8 As the men started on their way to map out the land, Joshua instructed them, "Go and make a survey of the land and write a description of it. Then return to me, and I will cast lots for you here at Shiloh in the presence of the LORD." 9 So the men left and went through the land. They wrote its description on a scroll, town by town, in seven parts, and returned to Joshua in the camp at Shiloh. 10 Joshua then cast lots for them in Shiloh in the presence of the LORD, and there he distributed the land to the Israelites according to their tribal divisions.

11 The lot came up for the tribe of Benjamin, clan by clan. Their allotted territory lay between the tribes of Judah and Joseph:

12 On the north side their boundary began at the Jordan, passed the northern slope of Jericho and headed west into the hill country, coming out at the desert of Beth Aven. 13 From there it crossed to the south slope of Luz (that is, Bethel) and went down to Ataroth Addar on the hill south of Lower Beth Horon.

14 From the hill facing Beth Horon on the south the boundary turned south along the western side and came out at Kiriath Baal (that is, Kiriath Jearim), a town of the people of Judah. This was the western side.

15 The southern side began at the outskirts of Kiriath Jearim on the west, and the boundary came out at the spring of the waters of Nephtoah. 16 The boundary went down to the foot of the hill facing the Valley of Ben Hinnom, north of the Valley of Rephaim. It continued down the Hinnom Valley along the southern slope of the Jebusite city and so to En Rogel. 17 It then curved north, went to En Shemesh, continued to Geliloth, which faces the Pass of Adummim, and ran down to the Stone of Bohan son of Reuben. 18 It continued to the northern slope of Beth Arabah and on down into the Arabah. 19 It then went to the northern slope of Beth Hoglah and came out at the northern bay of the Salt Sea, at the mouth of the Jordan in the south. This was the southern boundary.

20 The Jordan formed the boundary on the eastern side.
These were the boundaries that marked out the inheritance of the clans of Benjamin on all sides.

21 The tribe of Benjamin, clan by clan, had the following cities:
Jericho, Beth Hoglah, Emek Keziz, 22 Beth Arabah, Zemaraim, Bethel, 23 Avvim, Parah, Ophrah, 24 Kephar Ammoni, Ophni and Geba—twelve towns and their villages.

25 Gibeon, Ramah, Beeroth, 26 Mizpah, Kephirah, Mozah, 27 Rekem, Irpeel, Taralah, 28 Zelah, Haeleph, the Jebusite city (that is, Jerusalem), Gibeah and Kiriath—fourteen towns and their villages.
This was the inheritance of Benjamin for its clans.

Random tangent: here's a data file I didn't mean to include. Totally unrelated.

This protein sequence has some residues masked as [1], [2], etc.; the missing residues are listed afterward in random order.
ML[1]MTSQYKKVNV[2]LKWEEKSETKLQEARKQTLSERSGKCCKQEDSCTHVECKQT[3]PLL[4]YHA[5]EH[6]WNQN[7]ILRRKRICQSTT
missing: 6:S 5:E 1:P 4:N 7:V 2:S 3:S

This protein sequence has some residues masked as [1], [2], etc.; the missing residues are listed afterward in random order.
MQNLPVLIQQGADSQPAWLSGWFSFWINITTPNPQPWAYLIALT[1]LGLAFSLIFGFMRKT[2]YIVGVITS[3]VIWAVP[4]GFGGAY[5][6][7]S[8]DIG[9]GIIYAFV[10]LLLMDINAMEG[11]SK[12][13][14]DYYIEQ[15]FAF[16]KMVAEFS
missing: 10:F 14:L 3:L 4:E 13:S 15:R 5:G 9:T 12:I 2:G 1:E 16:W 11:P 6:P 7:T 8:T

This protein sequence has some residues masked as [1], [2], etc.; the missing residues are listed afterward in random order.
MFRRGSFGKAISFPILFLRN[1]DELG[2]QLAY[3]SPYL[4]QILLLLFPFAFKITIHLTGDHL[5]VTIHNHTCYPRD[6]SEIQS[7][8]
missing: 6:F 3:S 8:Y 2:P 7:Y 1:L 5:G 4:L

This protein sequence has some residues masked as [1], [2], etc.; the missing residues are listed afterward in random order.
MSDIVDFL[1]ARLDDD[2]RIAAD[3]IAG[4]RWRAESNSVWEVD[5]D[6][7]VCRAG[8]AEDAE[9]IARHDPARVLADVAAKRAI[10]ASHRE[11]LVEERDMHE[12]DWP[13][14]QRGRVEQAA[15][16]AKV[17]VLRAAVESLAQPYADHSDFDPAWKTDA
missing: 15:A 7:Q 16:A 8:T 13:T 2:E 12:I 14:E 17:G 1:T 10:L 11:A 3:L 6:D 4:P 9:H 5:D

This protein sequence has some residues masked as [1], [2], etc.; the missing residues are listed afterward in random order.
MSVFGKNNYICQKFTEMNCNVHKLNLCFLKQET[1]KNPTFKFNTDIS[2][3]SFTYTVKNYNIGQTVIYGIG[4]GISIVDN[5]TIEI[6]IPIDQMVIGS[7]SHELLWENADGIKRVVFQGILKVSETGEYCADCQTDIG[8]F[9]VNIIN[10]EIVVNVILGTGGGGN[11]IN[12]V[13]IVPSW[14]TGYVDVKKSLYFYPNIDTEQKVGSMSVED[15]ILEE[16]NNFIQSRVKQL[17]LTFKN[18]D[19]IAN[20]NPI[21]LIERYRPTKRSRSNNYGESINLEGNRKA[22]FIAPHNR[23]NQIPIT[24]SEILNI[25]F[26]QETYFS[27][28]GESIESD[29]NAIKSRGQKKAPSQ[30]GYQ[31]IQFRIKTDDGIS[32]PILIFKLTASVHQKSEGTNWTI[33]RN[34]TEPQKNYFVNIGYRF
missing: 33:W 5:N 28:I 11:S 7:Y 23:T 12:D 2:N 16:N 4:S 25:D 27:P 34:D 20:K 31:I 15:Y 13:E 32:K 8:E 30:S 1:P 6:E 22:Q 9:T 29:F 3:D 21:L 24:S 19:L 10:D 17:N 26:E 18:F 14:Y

1 The second lot came out for the tribe of Simeon, clan by clan. Their inheritance lay within the territory of Judah. 2 It included:
Beersheba (or Sheba), Moladah, 3 Hazar Shual, Balah, Ezem, 4 Eltolad, Bethul, Hormah, 5 Ziklag, Beth Marcaboth, Hazar Susah, 6 Beth Lebaoth and Sharuhen—thirteen towns and their villages;

7 Ain, Rimmon, Ether and Ashan—four towns and their villages- 8 and all the villages around these towns as far as Baalath Beer (Ramah in the Negev).
This was the inheritance of the tribe of the Simeonites, clan by clan. 9 The inheritance of the Simeonites was taken from the share of Judah, because Judah's portion was more than they needed. So the Simeonites received their inheritance within the territory of Judah.

10 The third lot came up for Zebulun, clan by clan:
The boundary of their inheritance went as far as Sarid. 11 Going west it ran to Maralah, touched Dabbesheth, and extended to the ravine near Jokneam. 12 It turned east from Sarid toward the sunrise to the territory of Kisloth Tabor and went on to Daberath and up to Japhia. 13 Then it continued eastward to Gath Hepher and Eth Kazin; it came out at Rimmon and turned toward Neah. 14 There the boundary went around on the north to Hannathon and ended at the Valley of Iphtah El. 15 Included were Kattath, Nahalal, Shimron, Idalah and Bethlehem. There were twelve towns and their villages.

16 These towns and their villages were the inheritance of Zebulun, clan by clan.

17 The fourth lot came out for Issachar, clan by clan. 18 Their territory included:
Jezreel, Kesulloth, Shunem, 19 Hapharaim, Shion, Anaharath, 20 Rabbith, Kishion, Ebez, 21 Remeth, En Gannim, En Haddah and Beth Pazzez. 22 The boundary touched Tabor, Shahazumah and Beth Shemesh, and ended at the Jordan. There were sixteen towns and their villages.